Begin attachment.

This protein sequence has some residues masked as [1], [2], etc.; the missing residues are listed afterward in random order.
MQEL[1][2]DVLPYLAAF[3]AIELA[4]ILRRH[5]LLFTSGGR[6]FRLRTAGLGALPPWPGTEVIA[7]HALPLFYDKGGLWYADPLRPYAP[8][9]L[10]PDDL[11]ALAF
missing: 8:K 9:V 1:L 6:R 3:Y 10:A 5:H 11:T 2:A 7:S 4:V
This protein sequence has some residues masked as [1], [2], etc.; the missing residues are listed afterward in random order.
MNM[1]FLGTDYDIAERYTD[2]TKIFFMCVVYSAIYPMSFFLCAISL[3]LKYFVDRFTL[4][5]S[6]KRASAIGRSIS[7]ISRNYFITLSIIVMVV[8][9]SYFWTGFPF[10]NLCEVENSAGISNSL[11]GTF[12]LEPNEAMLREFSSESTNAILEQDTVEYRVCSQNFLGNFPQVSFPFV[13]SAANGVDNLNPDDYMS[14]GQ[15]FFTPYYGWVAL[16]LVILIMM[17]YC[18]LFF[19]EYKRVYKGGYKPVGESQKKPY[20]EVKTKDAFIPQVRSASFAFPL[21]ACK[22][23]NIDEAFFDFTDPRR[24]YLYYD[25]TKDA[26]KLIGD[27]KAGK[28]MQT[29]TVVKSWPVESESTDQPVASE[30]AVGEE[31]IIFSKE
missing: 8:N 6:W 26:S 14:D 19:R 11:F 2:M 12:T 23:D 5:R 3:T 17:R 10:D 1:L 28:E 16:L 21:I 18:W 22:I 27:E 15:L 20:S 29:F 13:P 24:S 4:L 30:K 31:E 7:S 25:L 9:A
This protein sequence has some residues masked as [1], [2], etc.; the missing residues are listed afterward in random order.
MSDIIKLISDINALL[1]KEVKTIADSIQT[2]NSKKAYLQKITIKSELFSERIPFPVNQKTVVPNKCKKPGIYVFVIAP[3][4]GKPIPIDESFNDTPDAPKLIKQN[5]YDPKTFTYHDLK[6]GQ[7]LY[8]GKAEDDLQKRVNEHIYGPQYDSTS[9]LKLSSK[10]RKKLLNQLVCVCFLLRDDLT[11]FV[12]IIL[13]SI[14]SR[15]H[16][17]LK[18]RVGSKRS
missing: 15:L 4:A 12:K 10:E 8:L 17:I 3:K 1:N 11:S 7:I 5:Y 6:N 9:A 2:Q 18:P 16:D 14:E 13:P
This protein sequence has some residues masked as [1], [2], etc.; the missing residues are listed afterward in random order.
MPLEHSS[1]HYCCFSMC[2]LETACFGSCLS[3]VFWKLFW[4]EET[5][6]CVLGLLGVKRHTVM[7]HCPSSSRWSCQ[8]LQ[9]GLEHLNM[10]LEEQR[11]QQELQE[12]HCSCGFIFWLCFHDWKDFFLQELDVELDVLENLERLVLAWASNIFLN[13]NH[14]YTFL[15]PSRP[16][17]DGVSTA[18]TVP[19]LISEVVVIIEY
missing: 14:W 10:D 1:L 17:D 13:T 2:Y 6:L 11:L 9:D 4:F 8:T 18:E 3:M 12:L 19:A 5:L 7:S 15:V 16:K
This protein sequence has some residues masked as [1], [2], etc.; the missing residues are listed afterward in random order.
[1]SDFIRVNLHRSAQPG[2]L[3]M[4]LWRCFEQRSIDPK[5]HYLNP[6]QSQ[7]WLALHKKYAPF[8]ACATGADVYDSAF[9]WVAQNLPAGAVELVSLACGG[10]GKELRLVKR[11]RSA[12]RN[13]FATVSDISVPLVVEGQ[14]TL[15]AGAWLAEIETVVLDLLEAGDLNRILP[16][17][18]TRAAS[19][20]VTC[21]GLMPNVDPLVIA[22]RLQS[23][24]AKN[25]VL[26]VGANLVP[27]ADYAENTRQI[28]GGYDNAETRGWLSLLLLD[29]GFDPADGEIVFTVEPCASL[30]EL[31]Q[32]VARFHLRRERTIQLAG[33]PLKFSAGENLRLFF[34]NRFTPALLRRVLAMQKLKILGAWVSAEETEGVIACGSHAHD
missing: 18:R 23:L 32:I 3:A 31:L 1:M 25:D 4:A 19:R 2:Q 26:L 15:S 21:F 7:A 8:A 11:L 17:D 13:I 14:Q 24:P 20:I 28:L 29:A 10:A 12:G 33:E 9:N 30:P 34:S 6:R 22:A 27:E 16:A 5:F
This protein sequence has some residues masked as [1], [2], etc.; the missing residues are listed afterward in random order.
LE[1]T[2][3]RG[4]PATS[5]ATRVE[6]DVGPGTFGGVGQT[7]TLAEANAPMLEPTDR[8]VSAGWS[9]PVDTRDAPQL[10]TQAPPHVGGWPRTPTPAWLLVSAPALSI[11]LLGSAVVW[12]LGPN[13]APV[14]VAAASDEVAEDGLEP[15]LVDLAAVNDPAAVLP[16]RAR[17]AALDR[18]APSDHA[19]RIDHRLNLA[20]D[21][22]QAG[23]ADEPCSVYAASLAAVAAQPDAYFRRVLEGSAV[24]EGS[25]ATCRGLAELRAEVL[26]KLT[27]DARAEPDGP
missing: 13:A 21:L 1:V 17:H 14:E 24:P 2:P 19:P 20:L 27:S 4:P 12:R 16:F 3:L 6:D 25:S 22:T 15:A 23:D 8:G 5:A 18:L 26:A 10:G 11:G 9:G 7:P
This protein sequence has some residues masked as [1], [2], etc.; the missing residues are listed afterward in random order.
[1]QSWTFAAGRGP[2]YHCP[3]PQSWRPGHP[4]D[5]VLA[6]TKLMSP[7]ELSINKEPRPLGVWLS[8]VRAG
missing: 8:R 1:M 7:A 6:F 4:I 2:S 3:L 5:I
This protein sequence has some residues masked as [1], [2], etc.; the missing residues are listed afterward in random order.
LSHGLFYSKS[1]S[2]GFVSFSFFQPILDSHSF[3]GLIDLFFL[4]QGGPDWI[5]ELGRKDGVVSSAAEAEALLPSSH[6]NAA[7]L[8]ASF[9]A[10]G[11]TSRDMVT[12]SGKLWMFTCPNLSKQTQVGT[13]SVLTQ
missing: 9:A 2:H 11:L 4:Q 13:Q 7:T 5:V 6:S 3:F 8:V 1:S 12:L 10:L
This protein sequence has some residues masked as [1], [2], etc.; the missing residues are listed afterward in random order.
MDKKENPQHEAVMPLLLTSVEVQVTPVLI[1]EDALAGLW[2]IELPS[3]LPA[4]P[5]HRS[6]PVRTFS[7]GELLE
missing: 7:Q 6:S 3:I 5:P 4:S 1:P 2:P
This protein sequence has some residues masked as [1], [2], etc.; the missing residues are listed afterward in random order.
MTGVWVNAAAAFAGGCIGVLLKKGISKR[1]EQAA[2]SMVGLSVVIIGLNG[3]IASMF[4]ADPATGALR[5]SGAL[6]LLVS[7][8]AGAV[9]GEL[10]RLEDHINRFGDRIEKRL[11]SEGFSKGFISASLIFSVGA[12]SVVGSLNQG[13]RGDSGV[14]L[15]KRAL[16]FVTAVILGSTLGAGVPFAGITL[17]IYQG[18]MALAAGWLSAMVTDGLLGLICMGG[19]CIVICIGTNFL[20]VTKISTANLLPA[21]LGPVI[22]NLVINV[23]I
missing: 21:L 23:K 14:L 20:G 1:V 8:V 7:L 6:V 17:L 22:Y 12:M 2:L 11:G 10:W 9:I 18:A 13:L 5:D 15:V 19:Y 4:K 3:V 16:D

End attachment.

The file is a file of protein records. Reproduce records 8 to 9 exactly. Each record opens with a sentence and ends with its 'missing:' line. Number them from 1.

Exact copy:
This protein sequence has some residues masked as [1], [2], etc.; the missing residues are listed afterward in random order.
LSHGLFYSKS[1]S[2]GFVSFSFFQPILDSHSF[3]GLIDLFFL[4]QGGPDWI[5]ELGRKDGVVSSAAEAEALLPSSH[6]NAA[7]L[8]ASF[9]A[10]G[11]TSRDMVT[12]SGKLWMFTCPNLSKQTQVGT[13]SVLTQ
missing: 9:A 2:H 11:L 4:Q 13:Q 7:T 5:V 6:S 3:F 8:V 1:S 12:L 10:L
This protein sequence has some residues masked as [1], [2], etc.; the missing residues are listed afterward in random order.
MDKKENPQHEAVMPLLLTSVEVQVTPVLI[1]EDALAGLW[2]IELPS[3]LPA[4]P[5]HRS[6]PVRTFS[7]GELLE
missing: 7:Q 6:S 3:I 5:P 4:S 1:P 2:P